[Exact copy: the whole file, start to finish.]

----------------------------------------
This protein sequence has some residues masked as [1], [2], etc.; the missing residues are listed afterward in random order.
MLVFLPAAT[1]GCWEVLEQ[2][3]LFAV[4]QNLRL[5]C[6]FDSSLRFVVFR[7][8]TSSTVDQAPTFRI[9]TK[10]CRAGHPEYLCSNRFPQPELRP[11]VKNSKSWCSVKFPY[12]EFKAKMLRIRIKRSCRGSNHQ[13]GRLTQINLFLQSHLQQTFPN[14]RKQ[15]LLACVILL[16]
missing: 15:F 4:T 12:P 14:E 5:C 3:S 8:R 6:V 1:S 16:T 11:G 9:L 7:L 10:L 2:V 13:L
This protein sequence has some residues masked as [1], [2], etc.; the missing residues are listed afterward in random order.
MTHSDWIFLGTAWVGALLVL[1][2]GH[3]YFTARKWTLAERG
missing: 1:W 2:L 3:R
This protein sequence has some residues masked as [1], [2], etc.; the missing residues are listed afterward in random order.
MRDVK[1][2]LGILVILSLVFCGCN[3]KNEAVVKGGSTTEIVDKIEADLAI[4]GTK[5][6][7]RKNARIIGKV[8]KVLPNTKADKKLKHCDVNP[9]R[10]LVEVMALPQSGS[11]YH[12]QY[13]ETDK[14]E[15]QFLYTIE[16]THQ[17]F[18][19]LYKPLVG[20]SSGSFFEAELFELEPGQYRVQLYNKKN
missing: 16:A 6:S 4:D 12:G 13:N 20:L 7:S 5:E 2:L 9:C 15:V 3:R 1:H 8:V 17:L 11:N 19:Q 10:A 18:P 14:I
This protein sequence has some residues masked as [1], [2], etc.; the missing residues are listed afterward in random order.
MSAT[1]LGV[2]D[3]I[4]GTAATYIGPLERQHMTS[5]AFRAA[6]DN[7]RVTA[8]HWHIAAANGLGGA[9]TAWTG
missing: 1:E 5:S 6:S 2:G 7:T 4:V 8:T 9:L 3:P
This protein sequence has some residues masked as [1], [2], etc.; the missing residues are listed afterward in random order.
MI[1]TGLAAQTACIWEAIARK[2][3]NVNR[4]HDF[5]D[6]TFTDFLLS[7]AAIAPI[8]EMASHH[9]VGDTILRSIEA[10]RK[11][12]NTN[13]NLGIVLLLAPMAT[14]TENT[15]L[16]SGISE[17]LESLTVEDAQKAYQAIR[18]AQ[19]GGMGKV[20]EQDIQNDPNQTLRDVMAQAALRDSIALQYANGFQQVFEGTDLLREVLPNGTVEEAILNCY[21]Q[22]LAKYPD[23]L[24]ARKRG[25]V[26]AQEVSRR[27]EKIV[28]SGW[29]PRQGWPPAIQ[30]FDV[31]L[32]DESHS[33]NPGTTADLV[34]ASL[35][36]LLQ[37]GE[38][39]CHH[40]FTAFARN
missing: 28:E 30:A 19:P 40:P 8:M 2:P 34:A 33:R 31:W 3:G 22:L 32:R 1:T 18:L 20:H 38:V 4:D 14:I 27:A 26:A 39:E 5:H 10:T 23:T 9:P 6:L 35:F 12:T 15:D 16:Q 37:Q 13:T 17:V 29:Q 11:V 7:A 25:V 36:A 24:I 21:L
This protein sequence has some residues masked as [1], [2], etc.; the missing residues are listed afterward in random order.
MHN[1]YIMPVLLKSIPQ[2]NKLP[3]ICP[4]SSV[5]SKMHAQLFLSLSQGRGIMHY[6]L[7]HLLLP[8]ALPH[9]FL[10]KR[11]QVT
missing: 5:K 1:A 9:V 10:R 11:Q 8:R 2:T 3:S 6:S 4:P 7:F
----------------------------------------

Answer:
This protein sequence has some residues masked as [1], [2], etc.; the missing residues are listed afterward in random order.
MLVFLPAAT[1]GCWEVLEQ[2][3]LFAV[4]QNLRL[5]C[6]FDSSLRFVVFR[7][8]TSSTVDQAPTFRI[9]TK[10]CRAGHPEYLCSNRFPQPELRP[11]VKNSKSWCSVKFPY[12]EFKAKMLRIRIKRSCRGSNHQ[13]GRLTQINLFLQSHLQQTFPN[14]RKQ[15]LLACVILL[16]
missing: 15:F 4:T 12:P 14:E 5:C 3:S 8:R 6:V 1:S 16:T 11:G 9:L 7:L 10:L 2:V 13:L
This protein sequence has some residues masked as [1], [2], etc.; the missing residues are listed afterward in random order.
MTHSDWIFLGTAWVGALLVL[1][2]GH[3]YFTARKWTLAERG
missing: 1:W 2:L 3:R
This protein sequence has some residues masked as [1], [2], etc.; the missing residues are listed afterward in random order.
MRDVK[1][2]LGILVILSLVFCGCN[3]KNEAVVKGGSTTEIVDKIEADLAI[4]GTK[5][6][7]RKNARIIGKV[8]KVLPNTKADKKLKHCDVNP[9]R[10]LVEVMALPQSGS[11]YH[12]QY[13]ETDK[14]E[15]QFLYTIE[16]THQ[17]F[18][19]LYKPLVG[20]SSGSFFEAELFELEPGQYRVQLYNKKN
missing: 16:A 6:S 4:D 12:G 13:N 20:L 7:S 5:E 2:L 9:C 15:V 3:R 1:H 8:V 17:L 11:N 19:Q 10:A 18:P 14:I
This protein sequence has some residues masked as [1], [2], etc.; the missing residues are listed afterward in random order.
MSAT[1]LGV[2]D[3]I[4]GTAATYIGPLERQHMTS[5]AFRAA[6]DN[7]RVTA[8]HWHIAAANGLGGA[9]TAWTG
missing: 1:E 5:S 6:S 2:G 7:T 4:V 8:T 9:L 3:P
This protein sequence has some residues masked as [1], [2], etc.; the missing residues are listed afterward in random order.
MI[1]TGLAAQTACIWEAIARK[2][3]NVNR[4]HDF[5]D[6]TFTDFLLS[7]AAIAPI[8]EMASHH[9]VGDTILRSIEA[10]RK[11][12]NTN[13]NLGIVLLLAPMAT[14]TENT[15]L[16]SGISE[17]LESLTVEDAQKAYQAIR[18]AQ[19]GGMGKV[20]EQDIQNDPNQTLRDVMAQAALRDSIALQYANGFQQVFEGTDLLREVLPNGTVEEAILNCY[21]Q[22]LAKYPD[23]L[24]ARKRG[25]V[26]AQEVSRR[27]EKIV[28]SGW[29]PRQGWPPAIQ[30]FDV[31]L[32]DESHS[33]NPGTTADLV[34]ASL[35][36]LLQ[37]GE[38][39]CHH[40]FTAFARN
missing: 28:E 30:A 19:P 40:P 8:M 2:P 34:A 33:R 31:W 3:G 22:L 32:R 1:T 18:L 20:H 38:V 4:D 14:I 27:A 26:A 39:E 5:H 10:T 23:T 9:P 6:L 35:F 12:T 15:D 16:Q 37:Q 13:T 17:V 29:Q 11:V 7:A 25:V 36:A 24:I 21:L
This protein sequence has some residues masked as [1], [2], etc.; the missing residues are listed afterward in random order.
MHN[1]YIMPVLLKSIPQ[2]NKLP[3]ICP[4]SSV[5]SKMHAQLFLSLSQGRGIMHY[6]L[7]HLLLP[8]ALPH[9]FL[10]KR[11]QVT
missing: 5:K 1:A 9:V 10:R 11:Q 8:R 2:T 3:S 6:S 4:P 7:F